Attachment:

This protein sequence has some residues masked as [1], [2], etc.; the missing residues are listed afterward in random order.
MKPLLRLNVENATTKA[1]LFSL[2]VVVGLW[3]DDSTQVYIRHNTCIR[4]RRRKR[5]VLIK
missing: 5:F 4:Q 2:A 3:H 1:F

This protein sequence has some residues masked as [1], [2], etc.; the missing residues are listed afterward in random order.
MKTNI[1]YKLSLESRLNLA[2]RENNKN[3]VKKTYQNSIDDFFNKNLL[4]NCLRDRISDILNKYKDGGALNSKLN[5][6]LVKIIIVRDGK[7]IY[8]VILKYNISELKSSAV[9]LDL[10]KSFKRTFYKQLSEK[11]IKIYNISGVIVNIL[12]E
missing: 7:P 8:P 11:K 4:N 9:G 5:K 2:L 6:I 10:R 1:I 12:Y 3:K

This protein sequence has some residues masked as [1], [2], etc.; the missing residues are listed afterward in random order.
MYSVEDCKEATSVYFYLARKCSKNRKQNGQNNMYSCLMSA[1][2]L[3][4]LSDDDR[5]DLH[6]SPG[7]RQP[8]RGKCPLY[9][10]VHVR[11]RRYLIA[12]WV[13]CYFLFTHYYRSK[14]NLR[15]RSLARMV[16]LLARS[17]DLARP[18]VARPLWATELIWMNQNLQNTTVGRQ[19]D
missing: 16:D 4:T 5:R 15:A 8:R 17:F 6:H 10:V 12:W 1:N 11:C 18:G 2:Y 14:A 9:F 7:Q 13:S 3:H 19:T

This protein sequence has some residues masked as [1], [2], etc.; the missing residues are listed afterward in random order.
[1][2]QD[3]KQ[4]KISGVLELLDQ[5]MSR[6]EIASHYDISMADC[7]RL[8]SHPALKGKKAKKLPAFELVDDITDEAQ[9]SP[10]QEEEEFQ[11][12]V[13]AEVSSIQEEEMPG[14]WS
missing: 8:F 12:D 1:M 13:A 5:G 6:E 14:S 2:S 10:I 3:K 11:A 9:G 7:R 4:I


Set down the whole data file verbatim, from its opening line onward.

This protein sequence has some residues masked as [1], [2], etc.; the missing residues are listed afterward in random order.
MKPLLRLNVENATTKA[1]LFSL[2]VVVGLW[3]DDSTQVYIRHNTCIR[4]RRRKR[5]VLIK
missing: 5:F 4:Q 2:A 3:H 1:F

This protein sequence has some residues masked as [1], [2], etc.; the missing residues are listed afterward in random order.
MKTNI[1]YKLSLESRLNLA[2]RENNKN[3]VKKTYQNSIDDFFNKNLL[4]NCLRDRISDILNKYKDGGALNSKLN[5][6]LVKIIIVRDGK[7]IY[8]VILKYNISELKSSAV[9]LDL[10]KSFKRTFYKQLSEK[11]IKIYNISGVIVNIL[12]E
missing: 7:P 8:P 11:K 4:N 9:G 5:K 2:L 6:I 10:R 1:I 12:Y 3:K

This protein sequence has some residues masked as [1], [2], etc.; the missing residues are listed afterward in random order.
MYSVEDCKEATSVYFYLARKCSKNRKQNGQNNMYSCLMSA[1][2]L[3][4]LSDDDR[5]DLH[6]SPG[7]RQP[8]RGKCPLY[9][10]VHVR[11]RRYLIA[12]WV[13]CYFLFTHYYRSK[14]NLR[15]RSLARMV[16]LLARS[17]DLARP[18]VARPLWATELIWMNQNLQNTTVGRQ[19]D
missing: 16:D 4:T 5:R 15:A 8:R 17:F 6:H 10:V 12:W 1:N 11:C 18:G 2:Y 14:A 9:F 7:Q 13:S 3:H 19:T

This protein sequence has some residues masked as [1], [2], etc.; the missing residues are listed afterward in random order.
[1][2]QD[3]KQ[4]KISGVLELLDQ[5]MSR[6]EIASHYDISMADC[7]RL[8]SHPALKGKKAKKLPAFELVDDITDEAQ[9]SP[10]QEEEEFQ[11][12]V[13]AEVSSIQEEEMPG[14]WS
missing: 8:F 12:D 1:M 13:A 5:G 6:E 14:S 2:S 10:I 3:K 11:A 9:G 7:R 4:I